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Thune: Republicans Focused on Bipartisan Relief Measures While Democrats Aim to Score Political Points

“My friends across the aisle tend to think that government money – and government programs – are the solution to every crisis.”

May 13, 2020

Washington — 

U.S. Sen. John Thune (R-S.D.) today discussed the four bipartisan coronavirus relief bills that are supporting the American people during this difficult time, as well as the partisan $3 trillion bill that was recently proposed by House Democrat leaders. Thune emphasized the long-term effect such spending will have on future generations and the lack of seriousness of the Democrats’ latest proposal.

Click here to watch Thune’s speech.


Excerpt of Thune’s remarks below:

“Mr. President, so far, Congress has passed four coronavirus relief bills that have provided $2.4 trillion to meet the coronavirus crisis.

“Our goal has been to provide a comprehensive response, addressing not just the medical priorities but also the economic impact this virus has had on so many American families.

“We’ve provided funding for coronavirus testing.

“For medical care.

“For personal protective equipment for frontline medical personnel.

“For vaccine and treatment development.

“For veterans.

“For nutrition programs.

“For first responders.

“For unemployment benefits.

“For elementary schools, high schools, and colleges.

“For farmers and ranchers.

“The Coronavirus Aid, Relief, and Economic Security Act (or CARES Act), the third relief bill we passed, provided nearly $350 billion for the Paycheck Protection Program to help small businesses keep employees on their payroll during this crisis.   

“And when the program ran out of money, we provided another $310 billion to ensure that as many small businesses as possible were able to take advantage of this help.

“The CARES Act also appropriated $293 billion for direct payments to American citizens to help them get through this difficult time.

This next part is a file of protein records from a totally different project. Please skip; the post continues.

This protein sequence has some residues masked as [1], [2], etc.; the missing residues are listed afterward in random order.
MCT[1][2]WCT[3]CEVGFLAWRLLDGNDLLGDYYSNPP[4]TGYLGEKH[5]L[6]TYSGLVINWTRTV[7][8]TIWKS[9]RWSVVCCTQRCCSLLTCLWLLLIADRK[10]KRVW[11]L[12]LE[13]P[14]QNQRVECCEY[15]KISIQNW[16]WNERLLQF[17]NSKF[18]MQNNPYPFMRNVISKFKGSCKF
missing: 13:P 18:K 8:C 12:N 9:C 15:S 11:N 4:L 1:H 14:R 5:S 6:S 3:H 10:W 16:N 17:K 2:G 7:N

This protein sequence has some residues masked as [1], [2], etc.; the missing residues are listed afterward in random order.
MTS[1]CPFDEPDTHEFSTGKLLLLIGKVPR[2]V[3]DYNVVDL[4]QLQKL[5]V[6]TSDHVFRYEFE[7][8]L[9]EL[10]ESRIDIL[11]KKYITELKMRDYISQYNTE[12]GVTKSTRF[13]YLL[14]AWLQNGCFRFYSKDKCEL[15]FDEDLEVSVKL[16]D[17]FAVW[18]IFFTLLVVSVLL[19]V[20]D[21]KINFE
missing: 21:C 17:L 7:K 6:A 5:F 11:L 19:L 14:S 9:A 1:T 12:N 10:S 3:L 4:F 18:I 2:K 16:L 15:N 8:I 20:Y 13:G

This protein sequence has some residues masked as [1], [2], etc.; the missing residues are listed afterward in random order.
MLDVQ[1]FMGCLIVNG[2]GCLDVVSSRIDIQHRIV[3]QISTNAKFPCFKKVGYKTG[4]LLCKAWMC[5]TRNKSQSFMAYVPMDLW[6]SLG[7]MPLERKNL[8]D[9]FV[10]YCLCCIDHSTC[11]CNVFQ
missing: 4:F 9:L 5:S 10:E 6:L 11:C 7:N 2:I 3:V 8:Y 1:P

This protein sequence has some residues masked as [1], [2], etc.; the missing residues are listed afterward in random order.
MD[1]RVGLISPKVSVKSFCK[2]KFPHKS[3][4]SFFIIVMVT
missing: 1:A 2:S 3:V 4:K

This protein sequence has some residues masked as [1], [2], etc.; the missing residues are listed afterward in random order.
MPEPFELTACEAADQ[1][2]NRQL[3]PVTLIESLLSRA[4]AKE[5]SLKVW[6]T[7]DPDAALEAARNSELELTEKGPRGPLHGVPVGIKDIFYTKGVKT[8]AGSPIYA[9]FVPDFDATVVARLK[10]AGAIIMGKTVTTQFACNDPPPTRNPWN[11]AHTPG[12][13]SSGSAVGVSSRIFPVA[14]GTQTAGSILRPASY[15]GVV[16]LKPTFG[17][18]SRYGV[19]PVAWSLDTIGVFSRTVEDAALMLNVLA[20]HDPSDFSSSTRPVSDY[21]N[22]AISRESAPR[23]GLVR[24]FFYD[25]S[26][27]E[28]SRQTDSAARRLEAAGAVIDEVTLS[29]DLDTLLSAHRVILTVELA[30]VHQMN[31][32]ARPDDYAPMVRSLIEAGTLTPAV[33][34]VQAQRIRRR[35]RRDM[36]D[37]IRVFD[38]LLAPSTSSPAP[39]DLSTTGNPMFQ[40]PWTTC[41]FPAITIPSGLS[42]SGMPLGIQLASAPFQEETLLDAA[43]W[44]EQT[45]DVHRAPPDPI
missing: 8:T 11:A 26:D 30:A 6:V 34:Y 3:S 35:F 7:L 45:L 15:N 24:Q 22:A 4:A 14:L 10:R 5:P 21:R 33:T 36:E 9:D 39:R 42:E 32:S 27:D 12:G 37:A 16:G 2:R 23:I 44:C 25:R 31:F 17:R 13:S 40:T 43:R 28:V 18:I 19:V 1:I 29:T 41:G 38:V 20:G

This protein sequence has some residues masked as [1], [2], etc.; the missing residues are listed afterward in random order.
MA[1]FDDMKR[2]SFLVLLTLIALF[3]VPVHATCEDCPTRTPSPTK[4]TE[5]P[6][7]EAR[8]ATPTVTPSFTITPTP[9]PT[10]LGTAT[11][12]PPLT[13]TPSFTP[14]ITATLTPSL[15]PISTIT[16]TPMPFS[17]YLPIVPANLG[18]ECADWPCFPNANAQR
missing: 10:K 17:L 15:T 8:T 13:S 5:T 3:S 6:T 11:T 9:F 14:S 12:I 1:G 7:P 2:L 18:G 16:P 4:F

“At this point, Mr. President, government agencies are focused on getting all the aid we’ve passed out the door. 

“Some programs, like the Paycheck Protection Program, have been up and running practically since day one.

“More than 4 million businesses have applied for or already received forgivable loans through the Paycheck Protection Program, enabling millions of workers to keep their jobs. 

“The vast majority of direct payments to American citizens – approximately 130 million so far – have been sent out.

“Other aid is still in the process of getting out the door.

“The Department of Agriculture recently announced that it will use funds appropriated in the CARES Act, plus other money, to issue direct payments to farmers and ranchers affected by this crisis.

“These payments are expected to reach farmers and ranchers in late May or early June.

“Over the course of four coronavirus bills, we’ve provided more than $500 billion to state and local governments.

“That’s equal to roughly 25 percent of the yearly operating budgets of all 50 states combined.  

“That money includes at least $185 billion for unemployment benefits.

“$150 billion for a general relief fund for states, localities, and tribes.

“$45 billion for the Disaster Relief Fund.

“Nearly $26 billion for nutrition programs.

“$13 billion for school districts.

“$4 billion to help the homeless.

“More than $1 billion for first responders.

“And much more.

“On top of that, Congress directed that the Federal Reserve provide an additional $500 billion in loans to help states and municipalities manage cash flow issues during the pandemic.

“A lot of the money we provided has already been sent to states, while some is still in the process of being disbursed.

“Meanwhile, states are in the process of figuring out how to spend the money they’ve received.

“Some they’ve spent, and some they have not.

“Which brings me to an important point.

“My friends across the aisle are pushing for more money, more money, more money.

“Yesterday the House unveiled a $3 trillion coronavirus relief bill.  $3 trillion.

“But Mr. President, we haven’t yet seen the effects of the money we’ve provided already.